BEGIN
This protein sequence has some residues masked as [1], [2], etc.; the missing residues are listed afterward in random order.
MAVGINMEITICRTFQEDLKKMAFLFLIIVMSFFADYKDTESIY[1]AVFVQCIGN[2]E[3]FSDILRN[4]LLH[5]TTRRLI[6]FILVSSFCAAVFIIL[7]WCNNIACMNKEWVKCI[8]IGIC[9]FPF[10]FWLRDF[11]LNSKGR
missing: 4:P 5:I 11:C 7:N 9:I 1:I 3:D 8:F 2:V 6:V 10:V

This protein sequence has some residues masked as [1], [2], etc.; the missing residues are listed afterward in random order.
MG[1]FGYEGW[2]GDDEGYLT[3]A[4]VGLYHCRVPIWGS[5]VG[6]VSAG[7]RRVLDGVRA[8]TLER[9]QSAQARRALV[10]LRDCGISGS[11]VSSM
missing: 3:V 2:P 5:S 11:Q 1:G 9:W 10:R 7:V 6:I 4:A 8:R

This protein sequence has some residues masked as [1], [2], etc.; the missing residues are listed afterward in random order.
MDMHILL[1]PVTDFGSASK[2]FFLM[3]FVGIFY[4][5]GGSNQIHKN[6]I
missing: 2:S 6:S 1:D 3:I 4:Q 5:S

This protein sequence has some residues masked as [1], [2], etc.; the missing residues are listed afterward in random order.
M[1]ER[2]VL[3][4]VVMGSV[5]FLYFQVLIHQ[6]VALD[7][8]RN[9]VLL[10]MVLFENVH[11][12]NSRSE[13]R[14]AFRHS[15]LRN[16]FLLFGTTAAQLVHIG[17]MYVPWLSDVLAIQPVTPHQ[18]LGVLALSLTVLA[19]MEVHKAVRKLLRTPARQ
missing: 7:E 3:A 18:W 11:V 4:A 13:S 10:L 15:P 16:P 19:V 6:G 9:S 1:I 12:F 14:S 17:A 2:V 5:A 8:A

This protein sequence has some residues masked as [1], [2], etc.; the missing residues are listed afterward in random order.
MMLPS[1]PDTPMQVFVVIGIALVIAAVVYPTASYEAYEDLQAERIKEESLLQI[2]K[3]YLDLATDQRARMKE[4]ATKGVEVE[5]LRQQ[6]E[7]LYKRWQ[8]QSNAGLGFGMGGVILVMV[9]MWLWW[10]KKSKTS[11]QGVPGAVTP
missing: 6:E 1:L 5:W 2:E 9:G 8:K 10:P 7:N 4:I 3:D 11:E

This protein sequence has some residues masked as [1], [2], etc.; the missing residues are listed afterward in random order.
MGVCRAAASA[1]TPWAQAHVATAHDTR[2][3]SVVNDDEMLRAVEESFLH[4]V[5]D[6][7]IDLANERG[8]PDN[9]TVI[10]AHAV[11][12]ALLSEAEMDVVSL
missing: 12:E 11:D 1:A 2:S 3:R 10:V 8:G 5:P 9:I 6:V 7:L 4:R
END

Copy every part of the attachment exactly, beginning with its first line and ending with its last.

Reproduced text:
This protein sequence has some residues masked as [1], [2], etc.; the missing residues are listed afterward in random order.
MAVGINMEITICRTFQEDLKKMAFLFLIIVMSFFADYKDTESIY[1]AVFVQCIGN[2]E[3]FSDILRN[4]LLH[5]TTRRLI[6]FILVSSFCAAVFIIL[7]WCNNIACMNKEWVKCI[8]IGIC[9]FPF[10]FWLRDF[11]LNSKGR
missing: 4:P 5:I 11:C 7:N 9:I 1:I 3:D 8:F 2:V 6:V 10:V

This protein sequence has some residues masked as [1], [2], etc.; the missing residues are listed afterward in random order.
MG[1]FGYEGW[2]GDDEGYLT[3]A[4]VGLYHCRVPIWGS[5]VG[6]VSAG[7]RRVLDGVRA[8]TLER[9]QSAQARRALV[10]LRDCGISGS[11]VSSM
missing: 3:V 2:P 5:S 11:Q 1:G 9:W 10:R 7:V 6:I 4:A 8:R

This protein sequence has some residues masked as [1], [2], etc.; the missing residues are listed afterward in random order.
MDMHILL[1]PVTDFGSASK[2]FFLM[3]FVGIFY[4][5]GGSNQIHKN[6]I
missing: 2:S 6:S 1:D 3:I 4:Q 5:S

This protein sequence has some residues masked as [1], [2], etc.; the missing residues are listed afterward in random order.
M[1]ER[2]VL[3][4]VVMGSV[5]FLYFQVLIHQ[6]VALD[7][8]RN[9]VLL[10]MVLFENVH[11][12]NSRSE[13]R[14]AFRHS[15]LRN[16]FLLFGTTAAQLVHIG[17]MYVPWLSDVLAIQPVTPHQ[18]LGVLALSLTVLA[19]MEVHKAVRKLLRTPARQ
missing: 7:E 3:A 18:W 11:V 4:A 13:S 10:L 15:P 16:P 19:V 6:G 9:S 1:I 12:F 14:S 17:A 2:V 5:A 8:A

This protein sequence has some residues masked as [1], [2], etc.; the missing residues are listed afterward in random order.
MMLPS[1]PDTPMQVFVVIGIALVIAAVVYPTASYEAYEDLQAERIKEESLLQI[2]K[3]YLDLATDQRARMKE[4]ATKGVEVE[5]LRQQ[6]E[7]LYKRWQ[8]QSNAGLGFGMGGVILVMV[9]MWLWW[10]KKSKTS[11]QGVPGAVTP
missing: 6:E 1:L 5:W 2:E 9:G 8:K 10:P 7:N 4:I 3:D 11:E

This protein sequence has some residues masked as [1], [2], etc.; the missing residues are listed afterward in random order.
MGVCRAAASA[1]TPWAQAHVATAHDTR[2][3]SVVNDDEMLRAVEESFLH[4]V[5]D[6][7]IDLANERG[8]PDN[9]TVI[10]AHAV[11][12]ALLSEAEMDVVSL
missing: 12:E 11:D 1:A 2:S 3:R 10:V 8:G 5:P 9:I 6:V 7:L 4:R